Lecturer: Professor Robert MacKay (2020/2021)
This is one of 4 core modules for the new MSc in Mathematics of Systems. The main aims are to provide a broad background in theory and applications of complex networks and random processes, and related practical and computational skills to use these techniques in applied mathematical research and modelling. Students will become familiar with basic network theoretic definitions, commonly used network statistics, probabilistic foundations of random processes, some commonly studied Markov processes/chains, and the links between these topics through random graph theory.
- Review of important concepts from Probability
- Discrete-time Markov chains
- Continuous-time Markov chains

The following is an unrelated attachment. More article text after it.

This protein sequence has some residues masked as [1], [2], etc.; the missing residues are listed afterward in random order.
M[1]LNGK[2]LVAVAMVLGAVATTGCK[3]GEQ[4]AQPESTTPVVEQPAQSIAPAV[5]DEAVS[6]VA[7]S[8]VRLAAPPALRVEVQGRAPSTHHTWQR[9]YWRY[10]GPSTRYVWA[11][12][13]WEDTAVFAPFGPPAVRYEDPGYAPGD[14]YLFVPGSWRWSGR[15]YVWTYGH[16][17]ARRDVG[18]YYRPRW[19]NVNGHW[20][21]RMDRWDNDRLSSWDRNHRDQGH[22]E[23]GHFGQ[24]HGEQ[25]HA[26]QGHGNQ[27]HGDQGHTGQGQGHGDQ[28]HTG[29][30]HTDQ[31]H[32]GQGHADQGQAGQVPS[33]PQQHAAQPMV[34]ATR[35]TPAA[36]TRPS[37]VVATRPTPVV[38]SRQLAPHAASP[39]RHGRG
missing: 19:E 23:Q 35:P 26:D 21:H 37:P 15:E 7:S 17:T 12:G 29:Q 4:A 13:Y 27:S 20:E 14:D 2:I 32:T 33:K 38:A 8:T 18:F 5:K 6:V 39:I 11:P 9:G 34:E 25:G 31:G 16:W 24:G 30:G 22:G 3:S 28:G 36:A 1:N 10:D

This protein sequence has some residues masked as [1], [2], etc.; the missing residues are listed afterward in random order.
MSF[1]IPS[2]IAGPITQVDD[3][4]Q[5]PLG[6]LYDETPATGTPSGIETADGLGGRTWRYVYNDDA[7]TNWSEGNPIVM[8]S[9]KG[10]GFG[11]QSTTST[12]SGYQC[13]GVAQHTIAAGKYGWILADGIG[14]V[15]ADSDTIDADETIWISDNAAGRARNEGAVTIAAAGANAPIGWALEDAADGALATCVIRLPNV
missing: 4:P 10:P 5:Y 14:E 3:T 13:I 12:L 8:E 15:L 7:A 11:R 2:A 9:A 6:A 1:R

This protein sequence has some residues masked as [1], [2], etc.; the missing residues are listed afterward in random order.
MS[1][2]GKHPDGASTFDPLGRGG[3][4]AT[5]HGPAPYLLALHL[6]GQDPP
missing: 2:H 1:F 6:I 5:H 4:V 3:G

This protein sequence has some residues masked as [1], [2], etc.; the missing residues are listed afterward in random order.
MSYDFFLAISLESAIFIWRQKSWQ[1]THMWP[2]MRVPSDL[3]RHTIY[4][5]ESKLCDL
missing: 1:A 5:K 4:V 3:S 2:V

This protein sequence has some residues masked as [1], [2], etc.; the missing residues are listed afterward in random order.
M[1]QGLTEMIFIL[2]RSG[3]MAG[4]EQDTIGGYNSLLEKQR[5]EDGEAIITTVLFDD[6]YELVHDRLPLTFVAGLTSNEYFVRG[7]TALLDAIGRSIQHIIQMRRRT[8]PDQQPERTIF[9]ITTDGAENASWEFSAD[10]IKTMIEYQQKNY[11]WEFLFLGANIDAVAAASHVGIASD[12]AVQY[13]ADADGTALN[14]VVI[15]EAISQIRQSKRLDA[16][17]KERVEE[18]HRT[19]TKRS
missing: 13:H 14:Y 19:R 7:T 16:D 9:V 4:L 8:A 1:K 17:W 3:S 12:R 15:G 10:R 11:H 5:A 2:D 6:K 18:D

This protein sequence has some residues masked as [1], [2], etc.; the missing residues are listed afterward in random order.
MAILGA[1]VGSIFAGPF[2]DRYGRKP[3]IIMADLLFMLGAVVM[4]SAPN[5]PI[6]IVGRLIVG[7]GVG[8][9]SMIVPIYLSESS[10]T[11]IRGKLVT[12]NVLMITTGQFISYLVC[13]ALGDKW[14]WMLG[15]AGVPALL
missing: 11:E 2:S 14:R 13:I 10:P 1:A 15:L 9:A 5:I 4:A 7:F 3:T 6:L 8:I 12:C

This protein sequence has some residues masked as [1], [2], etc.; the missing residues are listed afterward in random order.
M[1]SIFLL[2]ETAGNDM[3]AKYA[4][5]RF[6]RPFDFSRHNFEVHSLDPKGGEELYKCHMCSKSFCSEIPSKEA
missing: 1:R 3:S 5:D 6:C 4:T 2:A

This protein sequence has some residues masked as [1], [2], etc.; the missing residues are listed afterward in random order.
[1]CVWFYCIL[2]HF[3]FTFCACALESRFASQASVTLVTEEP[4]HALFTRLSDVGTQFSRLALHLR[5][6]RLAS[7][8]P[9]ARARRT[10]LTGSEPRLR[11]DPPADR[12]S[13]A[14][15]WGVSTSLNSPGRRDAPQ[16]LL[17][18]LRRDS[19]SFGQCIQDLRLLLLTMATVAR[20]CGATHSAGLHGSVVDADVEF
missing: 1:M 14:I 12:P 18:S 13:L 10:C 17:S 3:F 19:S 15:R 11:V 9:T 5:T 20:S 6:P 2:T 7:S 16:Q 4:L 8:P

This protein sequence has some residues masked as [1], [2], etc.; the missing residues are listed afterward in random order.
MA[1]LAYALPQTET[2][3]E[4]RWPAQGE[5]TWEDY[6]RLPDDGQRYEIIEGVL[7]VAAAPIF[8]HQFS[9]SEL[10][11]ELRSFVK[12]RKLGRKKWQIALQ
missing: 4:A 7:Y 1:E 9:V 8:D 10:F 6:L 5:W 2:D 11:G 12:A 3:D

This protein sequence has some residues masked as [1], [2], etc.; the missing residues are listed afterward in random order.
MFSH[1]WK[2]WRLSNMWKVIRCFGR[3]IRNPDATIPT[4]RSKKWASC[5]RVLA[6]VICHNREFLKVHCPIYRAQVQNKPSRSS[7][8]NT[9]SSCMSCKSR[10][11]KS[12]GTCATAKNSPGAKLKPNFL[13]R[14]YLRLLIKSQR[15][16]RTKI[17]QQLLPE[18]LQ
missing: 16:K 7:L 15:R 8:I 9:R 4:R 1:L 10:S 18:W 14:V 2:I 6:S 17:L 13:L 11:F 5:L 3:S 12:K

- Stochastic models of interacting processes (including population dynamics, epidemics)
- Scaling limits and diffusion processes
- Basic network definitions and statistics
- The Erdos-Renyi random graph and connection to percolation
- Heterogeneous network models
- Spatial network models
Handbook of Stochastic Methods, CW Gardiner, Springer 2004.
Networks: An Introduction, MEJ Newman, OUP 2010.
Probability and Random Processes (3rd ed.), G Grimmett and D Stirzaker, OUP 2001.
Random Graph Dynamics, R Durrett, CUP 2007.
See main calendar for timetable
- Per week: 3 hours of lectures, 1 hour of classes
- Duration: 10 weeks (term 1)
For deadlines see Module Resources page
- Written homework assignments (20%)
- Written class test (80%)